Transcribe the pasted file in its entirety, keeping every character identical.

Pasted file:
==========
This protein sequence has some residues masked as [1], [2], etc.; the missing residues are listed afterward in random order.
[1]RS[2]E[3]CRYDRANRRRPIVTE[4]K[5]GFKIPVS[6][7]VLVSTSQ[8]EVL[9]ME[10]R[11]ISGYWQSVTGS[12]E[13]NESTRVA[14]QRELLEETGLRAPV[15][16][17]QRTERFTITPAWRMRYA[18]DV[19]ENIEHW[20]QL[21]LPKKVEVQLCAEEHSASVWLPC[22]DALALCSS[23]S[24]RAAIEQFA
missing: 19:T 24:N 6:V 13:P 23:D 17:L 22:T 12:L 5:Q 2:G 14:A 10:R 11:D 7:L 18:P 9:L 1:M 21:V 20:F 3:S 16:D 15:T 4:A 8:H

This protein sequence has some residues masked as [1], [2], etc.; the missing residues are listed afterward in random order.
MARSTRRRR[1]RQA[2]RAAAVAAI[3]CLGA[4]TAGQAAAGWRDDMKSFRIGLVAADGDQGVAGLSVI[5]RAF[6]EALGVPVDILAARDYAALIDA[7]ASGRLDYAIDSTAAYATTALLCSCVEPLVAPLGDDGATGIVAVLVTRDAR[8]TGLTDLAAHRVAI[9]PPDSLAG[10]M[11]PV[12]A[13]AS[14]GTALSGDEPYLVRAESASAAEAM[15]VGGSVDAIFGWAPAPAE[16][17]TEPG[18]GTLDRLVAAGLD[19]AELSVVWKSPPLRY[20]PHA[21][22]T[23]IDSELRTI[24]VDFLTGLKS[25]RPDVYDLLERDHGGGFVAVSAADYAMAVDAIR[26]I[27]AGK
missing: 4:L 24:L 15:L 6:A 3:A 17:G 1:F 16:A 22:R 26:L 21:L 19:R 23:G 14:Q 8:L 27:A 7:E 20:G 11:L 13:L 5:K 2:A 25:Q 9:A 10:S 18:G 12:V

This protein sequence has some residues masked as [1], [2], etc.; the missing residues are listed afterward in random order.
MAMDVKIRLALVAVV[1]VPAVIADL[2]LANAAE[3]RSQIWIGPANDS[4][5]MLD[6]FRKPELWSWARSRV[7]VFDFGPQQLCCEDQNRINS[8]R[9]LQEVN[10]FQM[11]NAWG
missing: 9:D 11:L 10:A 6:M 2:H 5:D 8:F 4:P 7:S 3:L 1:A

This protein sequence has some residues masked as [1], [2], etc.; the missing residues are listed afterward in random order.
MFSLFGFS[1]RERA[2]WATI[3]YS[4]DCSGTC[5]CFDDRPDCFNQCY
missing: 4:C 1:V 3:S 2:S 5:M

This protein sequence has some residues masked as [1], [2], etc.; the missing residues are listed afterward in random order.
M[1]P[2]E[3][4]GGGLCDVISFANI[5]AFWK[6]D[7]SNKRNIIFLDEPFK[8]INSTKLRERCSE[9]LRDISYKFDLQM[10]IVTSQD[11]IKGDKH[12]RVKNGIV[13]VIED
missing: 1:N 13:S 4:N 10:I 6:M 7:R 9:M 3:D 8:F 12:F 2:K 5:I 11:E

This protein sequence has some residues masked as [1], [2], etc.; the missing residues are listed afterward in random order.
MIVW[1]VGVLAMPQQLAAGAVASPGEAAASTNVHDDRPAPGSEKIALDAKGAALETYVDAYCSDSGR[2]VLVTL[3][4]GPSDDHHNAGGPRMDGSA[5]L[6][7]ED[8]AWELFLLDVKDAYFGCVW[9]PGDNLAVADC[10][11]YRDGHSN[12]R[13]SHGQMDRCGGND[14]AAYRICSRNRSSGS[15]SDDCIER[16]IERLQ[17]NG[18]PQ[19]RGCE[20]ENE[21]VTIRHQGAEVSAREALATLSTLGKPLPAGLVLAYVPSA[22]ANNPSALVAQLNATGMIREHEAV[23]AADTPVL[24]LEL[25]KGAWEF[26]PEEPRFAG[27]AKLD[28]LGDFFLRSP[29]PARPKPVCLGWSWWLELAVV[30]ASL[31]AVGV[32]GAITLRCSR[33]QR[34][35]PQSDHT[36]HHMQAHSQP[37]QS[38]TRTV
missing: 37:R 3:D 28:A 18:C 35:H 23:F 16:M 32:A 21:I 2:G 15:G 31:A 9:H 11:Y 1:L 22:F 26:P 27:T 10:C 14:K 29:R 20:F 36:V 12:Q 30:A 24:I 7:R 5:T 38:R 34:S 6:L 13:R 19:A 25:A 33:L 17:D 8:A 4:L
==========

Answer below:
This protein sequence has some residues masked as [1], [2], etc.; the missing residues are listed afterward in random order.
[1]RS[2]E[3]CRYDRANRRRPIVTE[4]K[5]GFKIPVS[6][7]VLVSTSQ[8]EVL[9]ME[10]R[11]ISGYWQSVTGS[12]E[13]NESTRVA[14]QRELLEETGLRAPV[15][16][17]QRTERFTITPAWRMRYA[18]DV[19]ENIEHW[20]QL[21]LPKKVEVQLCAEEHSASVWLPC[22]DALALCSS[23]S[24]RAAIEQFA
missing: 19:T 24:N 6:V 13:P 23:D 17:L 22:T 12:L 5:Q 2:G 14:A 10:R 11:D 7:L 18:P 9:L 1:M 21:V 20:F 3:S 16:D 15:T 4:A 8:H

This protein sequence has some residues masked as [1], [2], etc.; the missing residues are listed afterward in random order.
MARSTRRRR[1]RQA[2]RAAAVAAI[3]CLGA[4]TAGQAAAGWRDDMKSFRIGLVAADGDQGVAGLSVI[5]RAF[6]EALGVPVDILAARDYAALIDA[7]ASGRLDYAIDSTAAYATTALLCSCVEPLVAPLGDDGATGIVAVLVTRDAR[8]TGLTDLAAHRVAI[9]PPDSLAG[10]M[11]PV[12]A[13]AS[14]GTALSGDEPYLVRAESASAAEAM[15]VGGSVDAIFGWAPAPAE[16][17]TEPG[18]GTLDRLVAAGLD[19]AELSVVWKSPPLRY[20]PHA[21][22]T[23]IDSELRTI[24]VDFLTGLKS[25]RPDVYDLLERDHGGGFVAVSAADYAMAVDAIR[26]I[27]AGK
missing: 4:L 24:L 15:L 6:A 3:A 17:G 1:F 16:A 22:R 26:L 21:L 19:R 23:G 14:Q 8:L 27:A 7:E 20:G 11:L 13:L 5:K 2:A 25:Q 9:A 10:S 18:G 12:V

This protein sequence has some residues masked as [1], [2], etc.; the missing residues are listed afterward in random order.
MAMDVKIRLALVAVV[1]VPAVIADL[2]LANAAE[3]RSQIWIGPANDS[4][5]MLD[6]FRKPELWSWARSRV[7]VFDFGPQQLCCEDQNRINS[8]R[9]LQEVN[10]FQM[11]NAWG
missing: 9:D 11:L 10:A 6:M 2:H 5:D 8:F 4:P 7:S 3:L 1:A

This protein sequence has some residues masked as [1], [2], etc.; the missing residues are listed afterward in random order.
MFSLFGFS[1]RERA[2]WATI[3]YS[4]DCSGTC[5]CFDDRPDCFNQCY
missing: 4:C 1:V 3:S 2:S 5:M

This protein sequence has some residues masked as [1], [2], etc.; the missing residues are listed afterward in random order.
M[1]P[2]E[3][4]GGGLCDVISFANI[5]AFWK[6]D[7]SNKRNIIFLDEPFK[8]INSTKLRERCSE[9]LRDISYKFDLQM[10]IVTSQD[11]IKGDKH[12]RVKNGIV[13]VIED
missing: 1:N 13:S 4:N 10:I 6:M 7:R 9:M 3:D 8:F 12:F 2:K 5:I 11:E

This protein sequence has some residues masked as [1], [2], etc.; the missing residues are listed afterward in random order.
MIVW[1]VGVLAMPQQLAAGAVASPGEAAASTNVHDDRPAPGSEKIALDAKGAALETYVDAYCSDSGR[2]VLVTL[3][4]GPSDDHHNAGGPRMDGSA[5]L[6][7]ED[8]AWELFLLDVKDAYFGCVW[9]PGDNLAVADC[10][11]YRDGHSN[12]R[13]SHGQMDRCGGND[14]AAYRICSRNRSSGS[15]SDDCIER[16]IERLQ[17]NG[18]PQ[19]RGCE[20]ENE[21]VTIRHQGAEVSAREALATLSTLGKPLPAGLVLAYVPSA[22]ANNPSALVAQLNATGMIREHEAV[23]AADTPVL[24]LEL[25]KGAWEF[26]PEEPRFAG[27]AKLD[28]LGDFFLRSP[29]PARPKPVCLGWSWWLELAVV[30]ASL[31]AVGV[32]GAITLRCSR[33]QR[34][35]PQSDHT[36]HHMQAHSQP[37]QS[38]TRTV
missing: 37:R 3:D 28:A 18:C 35:H 23:F 16:M 32:A 21:I 2:G 15:G 31:A 9:H 11:Y 1:L 22:F 26:P 27:T 10:C 14:K 29:R 20:F 36:V 12:Q 30:A 24:I 7:R 5:T 38:R 34:S 6:L 13:R 19:A 25:A 33:L 17:D 8:A 4:L